As mentioned, the performance of these distance-approximating devices could be improved by placing some sentinel on the user, perhaps a special lapel pin, or even incorporating into an existing device, such as a badge. This device could uniquely identify the user and prevent interference and miscalculations.
DESCRIPTION OF THE DRAWINGS
The user might also customize the default profile and choose what actions the computer should take in adjusting the display when their distance has changed locations. For example, one user may only want the computer to adjust the display if their changed distance remains nearly constant for 5 or more seconds, while another user may want the display to change more or less rapidly. One user might prefer that only the currently active window or section of the screen be adjusted, perhaps maximized to full screen if it is not already. This active window of the display might be auto-scrolled so that all of the data will eventually be displayed at this larger font. Instead of the current window, the center of the screen might be blown up. Some users may wish the resolution to be adjusted, while others would prefer that the font size or image size be scaled. In any case, a suitable configuration tool is provided that allows a user to customize and optimize the settings that will garner the best visual accessibility regardless of the location of the user with respect to the display screen.
FIG. 1 is an example of illustration of a high contrast extra large scheme used for view display enhancement.
FIG. 2 depicts a conventional pictorial representation of data processing system.
FIG. 3 depicts a pictorial representation of data processing system with user distance approximation capabilities that can be used in the implementation of the present invention.
FIG. 4 a is a display screen containing text and graphic data content.
FIG. 4 b is a display of FIG. 4 a showing various sections of the display.
FIG. 5 is the display screen containing enhanced contents of FIG. 4 in accordance with the method and system of the present invention.
FIG. 6 is a flow diagram of the primary steps of the present invention.
DETAILED DESCRIPTION OF THE INVENTION
FIG. 7 is a detailed flow diagram of the steps of the present invention.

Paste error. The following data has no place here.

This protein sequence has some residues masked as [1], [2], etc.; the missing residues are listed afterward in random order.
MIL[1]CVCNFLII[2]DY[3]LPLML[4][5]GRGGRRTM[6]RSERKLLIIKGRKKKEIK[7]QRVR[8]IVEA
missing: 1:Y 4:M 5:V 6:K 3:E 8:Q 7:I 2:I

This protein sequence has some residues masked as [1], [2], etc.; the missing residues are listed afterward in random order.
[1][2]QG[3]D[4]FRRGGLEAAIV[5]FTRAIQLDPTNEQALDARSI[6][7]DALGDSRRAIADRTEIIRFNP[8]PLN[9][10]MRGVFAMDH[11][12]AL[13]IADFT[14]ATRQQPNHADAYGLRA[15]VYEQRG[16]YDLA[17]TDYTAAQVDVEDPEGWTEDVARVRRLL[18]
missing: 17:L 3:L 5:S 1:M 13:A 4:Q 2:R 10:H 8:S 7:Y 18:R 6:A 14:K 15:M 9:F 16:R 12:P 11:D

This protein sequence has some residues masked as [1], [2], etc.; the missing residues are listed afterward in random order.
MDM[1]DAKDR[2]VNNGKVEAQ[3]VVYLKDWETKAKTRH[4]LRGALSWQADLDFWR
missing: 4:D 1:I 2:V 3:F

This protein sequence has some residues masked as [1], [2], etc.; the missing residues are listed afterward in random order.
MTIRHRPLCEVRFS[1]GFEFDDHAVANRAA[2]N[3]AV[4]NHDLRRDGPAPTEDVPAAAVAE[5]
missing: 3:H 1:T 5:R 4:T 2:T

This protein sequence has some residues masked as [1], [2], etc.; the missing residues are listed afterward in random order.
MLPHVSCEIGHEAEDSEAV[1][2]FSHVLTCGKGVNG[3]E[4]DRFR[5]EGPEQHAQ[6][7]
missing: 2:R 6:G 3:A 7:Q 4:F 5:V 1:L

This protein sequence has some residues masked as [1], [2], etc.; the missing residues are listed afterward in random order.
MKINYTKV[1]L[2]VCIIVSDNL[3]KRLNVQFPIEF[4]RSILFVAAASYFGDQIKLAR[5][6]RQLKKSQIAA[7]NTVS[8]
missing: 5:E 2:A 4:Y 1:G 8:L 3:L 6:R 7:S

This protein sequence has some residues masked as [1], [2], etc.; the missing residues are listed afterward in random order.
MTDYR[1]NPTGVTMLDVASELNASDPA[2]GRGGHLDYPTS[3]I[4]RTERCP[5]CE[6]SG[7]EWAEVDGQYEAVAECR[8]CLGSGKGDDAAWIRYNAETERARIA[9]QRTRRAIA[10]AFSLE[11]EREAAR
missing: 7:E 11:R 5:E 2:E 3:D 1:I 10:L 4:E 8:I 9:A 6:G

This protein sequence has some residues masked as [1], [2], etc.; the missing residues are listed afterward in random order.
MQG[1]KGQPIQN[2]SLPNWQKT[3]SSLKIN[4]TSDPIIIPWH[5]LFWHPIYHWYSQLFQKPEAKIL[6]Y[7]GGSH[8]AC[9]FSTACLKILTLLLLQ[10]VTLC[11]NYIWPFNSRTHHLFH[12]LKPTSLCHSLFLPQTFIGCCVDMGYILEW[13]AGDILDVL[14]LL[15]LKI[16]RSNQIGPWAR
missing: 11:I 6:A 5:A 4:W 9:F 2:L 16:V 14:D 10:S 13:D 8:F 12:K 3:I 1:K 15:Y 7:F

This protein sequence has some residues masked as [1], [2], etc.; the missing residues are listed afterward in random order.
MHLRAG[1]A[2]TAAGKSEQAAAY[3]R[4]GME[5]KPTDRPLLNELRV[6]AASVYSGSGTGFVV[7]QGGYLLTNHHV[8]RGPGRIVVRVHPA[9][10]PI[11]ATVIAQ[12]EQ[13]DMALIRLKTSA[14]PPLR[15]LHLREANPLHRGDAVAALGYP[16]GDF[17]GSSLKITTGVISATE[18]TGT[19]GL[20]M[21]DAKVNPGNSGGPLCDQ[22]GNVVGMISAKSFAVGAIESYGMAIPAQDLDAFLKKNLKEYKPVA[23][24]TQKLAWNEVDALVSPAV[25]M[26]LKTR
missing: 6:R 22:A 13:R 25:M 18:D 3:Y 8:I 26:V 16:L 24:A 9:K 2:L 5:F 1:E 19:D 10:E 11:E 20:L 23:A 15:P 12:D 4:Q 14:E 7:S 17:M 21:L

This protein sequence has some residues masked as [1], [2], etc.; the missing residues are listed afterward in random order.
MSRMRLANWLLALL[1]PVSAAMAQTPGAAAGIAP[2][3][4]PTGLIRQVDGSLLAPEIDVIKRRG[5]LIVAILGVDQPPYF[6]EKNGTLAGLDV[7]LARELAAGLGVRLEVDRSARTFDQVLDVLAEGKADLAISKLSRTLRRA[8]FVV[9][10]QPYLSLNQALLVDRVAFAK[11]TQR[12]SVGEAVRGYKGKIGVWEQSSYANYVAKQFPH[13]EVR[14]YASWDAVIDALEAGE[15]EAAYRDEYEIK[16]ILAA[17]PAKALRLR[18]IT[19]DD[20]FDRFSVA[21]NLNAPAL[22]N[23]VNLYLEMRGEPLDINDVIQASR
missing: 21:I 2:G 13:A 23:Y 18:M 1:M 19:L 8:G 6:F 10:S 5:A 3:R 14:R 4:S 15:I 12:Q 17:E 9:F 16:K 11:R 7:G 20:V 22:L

The present invention provides a method and system that has the capability to adjust the contents of a display based on the distance of the user from the display screen. This ability to adjust the screen contents will provide enhanced viewing capability for the user. With reference now to FIG. 2, there is depicted a pictorial representation of conventional computing device 20. As may be seen, data processing system 20 includes processor 21 that preferably includes a graphics processor, memory device and central processor (not shown). Coupled to processor 21 is video display 22 which may be implemented utilizing either a color or monochromatic monitor, in a manner well known in the art. Also coupled to processor 21 is keyboard 23. Keyboard 23 preferably comprises a standard computer keyboard, which is coupled to the processor by means of cable 24. Also coupled to processor 21 is a graphical pointing device, such as mouse 25 (other examples of pointing devices include a light pen and a roller ball). Mouse 25 is coupled to processor 21, in a manner well known in the art, via cable 26 As is shown, mouse 25 may include left button 27, and right button 28 each of which may be depressed, or “clicked”, to provide command and control signals to data processing system 20. While the disclosed embodiment of the present invention utilizes a mouse, those skilled in the art will appreciate that any graphical pointing device such as a light pen or touch sensitive screen may be utilized to implement the method and apparatus of the present invention. Upon reference to the foregoing, those skilled in the art will appreciate that data processing system 20 may be implemented utilizing a personal computer.